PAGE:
Exploring The Island: Mapping the Shifting Sands in the Landscape of English Classroom Culture and Pedagogy
I begin with an account of my own observation of an English lesson taught by one of my student teachers using a teaching resource, The Island, that I used myself as a new teacher more than 20 years ago and of my own responses on finding it transformed by two decades of change in educational policy and practice. It has become almost a given in academic articles on English teaching, to refer, in a sentence or two, to the reduction of the English curriculum, the narrowing of pedagogy and the loss of teacher agency due to the dominance of a high stakes assessment regime. The policy changes that have given rise to this change have been clearly analysed elsewhere, but part of my purpose here is just to look again at how it might be experienced by a particular pupil in a particular class. I am interested in analysing some of the features of The Island’s incarnation then and now, from three different angles: as it is inscribed in the project book, as I remember teaching it and as I observed it recently in a London classroom. I draw on theories of literacy and of the teaching of writing in particular in trying to account for some of the differences but beyond that, I argue that it is essential to link such theories to wider political debates about culture and to reflect back from this to the purposes of the English curriculum and culture of the English classroom.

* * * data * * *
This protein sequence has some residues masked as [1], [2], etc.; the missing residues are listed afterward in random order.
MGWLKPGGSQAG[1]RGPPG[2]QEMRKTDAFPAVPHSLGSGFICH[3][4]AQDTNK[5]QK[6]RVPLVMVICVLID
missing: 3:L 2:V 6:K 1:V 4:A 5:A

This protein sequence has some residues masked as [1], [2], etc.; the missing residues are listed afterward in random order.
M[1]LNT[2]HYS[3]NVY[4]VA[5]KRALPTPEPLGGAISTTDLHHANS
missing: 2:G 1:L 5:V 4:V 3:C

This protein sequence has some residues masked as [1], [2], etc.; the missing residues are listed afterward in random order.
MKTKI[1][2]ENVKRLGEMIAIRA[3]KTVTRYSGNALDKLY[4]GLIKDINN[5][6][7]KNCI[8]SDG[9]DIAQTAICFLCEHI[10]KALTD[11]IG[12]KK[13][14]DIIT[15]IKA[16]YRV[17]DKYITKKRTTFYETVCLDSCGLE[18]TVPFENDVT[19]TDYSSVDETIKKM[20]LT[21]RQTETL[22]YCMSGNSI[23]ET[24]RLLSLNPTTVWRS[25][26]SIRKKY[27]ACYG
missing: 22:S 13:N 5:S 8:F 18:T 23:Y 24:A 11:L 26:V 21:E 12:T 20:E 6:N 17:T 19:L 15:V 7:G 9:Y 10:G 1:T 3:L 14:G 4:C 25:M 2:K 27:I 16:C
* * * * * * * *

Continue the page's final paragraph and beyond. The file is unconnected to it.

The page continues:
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Document Type: Research Article
Affiliations: Institute of Education, University of London, London, UK
Publication date: June 1, 2013